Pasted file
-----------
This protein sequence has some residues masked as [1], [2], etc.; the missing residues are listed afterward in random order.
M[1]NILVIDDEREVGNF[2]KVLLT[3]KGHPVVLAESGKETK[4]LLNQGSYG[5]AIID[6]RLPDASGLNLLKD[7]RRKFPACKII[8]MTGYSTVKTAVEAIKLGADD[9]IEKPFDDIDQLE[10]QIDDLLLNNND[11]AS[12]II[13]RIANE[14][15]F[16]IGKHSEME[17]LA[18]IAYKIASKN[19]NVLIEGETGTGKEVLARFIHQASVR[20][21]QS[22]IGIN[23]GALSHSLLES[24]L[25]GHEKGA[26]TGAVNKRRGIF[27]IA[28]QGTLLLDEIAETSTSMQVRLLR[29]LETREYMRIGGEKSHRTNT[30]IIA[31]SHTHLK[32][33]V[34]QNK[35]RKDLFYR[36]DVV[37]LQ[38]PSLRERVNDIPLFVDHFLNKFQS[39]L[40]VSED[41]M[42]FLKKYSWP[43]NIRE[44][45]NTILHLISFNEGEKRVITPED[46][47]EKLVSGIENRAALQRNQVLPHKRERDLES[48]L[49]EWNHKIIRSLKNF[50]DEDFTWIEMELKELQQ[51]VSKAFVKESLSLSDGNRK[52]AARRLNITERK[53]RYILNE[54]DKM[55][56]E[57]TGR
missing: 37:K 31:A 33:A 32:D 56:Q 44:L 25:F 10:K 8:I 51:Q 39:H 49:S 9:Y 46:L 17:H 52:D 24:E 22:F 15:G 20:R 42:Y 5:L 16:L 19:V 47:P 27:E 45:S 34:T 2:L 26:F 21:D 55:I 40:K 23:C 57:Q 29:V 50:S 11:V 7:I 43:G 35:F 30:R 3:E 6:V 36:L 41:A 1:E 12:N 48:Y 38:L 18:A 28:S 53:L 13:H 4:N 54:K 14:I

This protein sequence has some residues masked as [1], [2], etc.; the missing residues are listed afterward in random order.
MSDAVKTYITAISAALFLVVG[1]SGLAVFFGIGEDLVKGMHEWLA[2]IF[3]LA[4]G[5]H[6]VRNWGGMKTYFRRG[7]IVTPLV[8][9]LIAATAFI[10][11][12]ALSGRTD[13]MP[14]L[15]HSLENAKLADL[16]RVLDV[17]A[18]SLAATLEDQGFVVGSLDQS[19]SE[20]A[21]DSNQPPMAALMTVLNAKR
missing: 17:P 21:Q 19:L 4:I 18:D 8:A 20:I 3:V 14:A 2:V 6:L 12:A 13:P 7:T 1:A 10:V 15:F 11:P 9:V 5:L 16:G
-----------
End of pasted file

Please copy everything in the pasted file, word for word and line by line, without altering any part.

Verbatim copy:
This protein sequence has some residues masked as [1], [2], etc.; the missing residues are listed afterward in random order.
M[1]NILVIDDEREVGNF[2]KVLLT[3]KGHPVVLAESGKETK[4]LLNQGSYG[5]AIID[6]RLPDASGLNLLKD[7]RRKFPACKII[8]MTGYSTVKTAVEAIKLGADD[9]IEKPFDDIDQLE[10]QIDDLLLNNND[11]AS[12]II[13]RIANE[14][15]F[16]IGKHSEME[17]LA[18]IAYKIASKN[19]NVLIEGETGTGKEVLARFIHQASVR[20][21]QS[22]IGIN[23]GALSHSLLES[24]L[25]GHEKGA[26]TGAVNKRRGIF[27]IA[28]QGTLLLDEIAETSTSMQVRLLR[29]LETREYMRIGGEKSHRTNT[30]IIA[31]SHTHLK[32][33]V[34]QNK[35]RKDLFYR[36]DVV[37]LQ[38]PSLRERVNDIPLFVDHFLNKFQS[39]L[40]VSED[41]M[42]FLKKYSWP[43]NIRE[44][45]NTILHLISFNEGEKRVITPED[46][47]EKLVSGIENRAALQRNQVLPHKRERDLES[48]L[49]EWNHKIIRSLKNF[50]DEDFTWIEMELKELQQ[51]VSKAFVKESLSLSDGNRK[52]AARRLNITERK[53]RYILNE[54]DKM[55][56]E[57]TGR
missing: 37:K 31:A 33:A 32:D 56:Q 44:L 25:F 10:K 8:I 51:Q 39:H 49:S 9:Y 46:L 17:H 52:D 24:E 22:F 15:G 20:R 42:Y 5:L 16:L 19:V 47:P 27:E 45:S 34:T 2:L 26:F 21:D 55:I 40:K 23:C 57:Q 29:V 50:S 11:V 7:I 43:G 35:F 30:R 3:E 6:V 36:L 41:A 1:E 12:N 48:Y 38:L 18:A 28:S 53:L 13:H 4:N 54:K 14:I

This protein sequence has some residues masked as [1], [2], etc.; the missing residues are listed afterward in random order.
MSDAVKTYITAISAALFLVVG[1]SGLAVFFGIGEDLVKGMHEWLA[2]IF[3]LA[4]G[5]H[6]VRNWGGMKTYFRRG[7]IVTPLV[8][9]LIAATAFI[10][11][12]ALSGRTD[13]MP[14]L[15]HSLENAKLADL[16]RVLDV[17]A[18]SLAATLEDQGFVVGSLDQS[19]SE[20]A[21]DSNQPPMAALMTVLNAKR
missing: 17:P 21:Q 19:L 4:I 18:D 8:A 20:I 3:V 14:A 2:V 6:L 12:A 13:P 7:T 1:A 10:V 15:F 11:P 9:V 5:L 16:G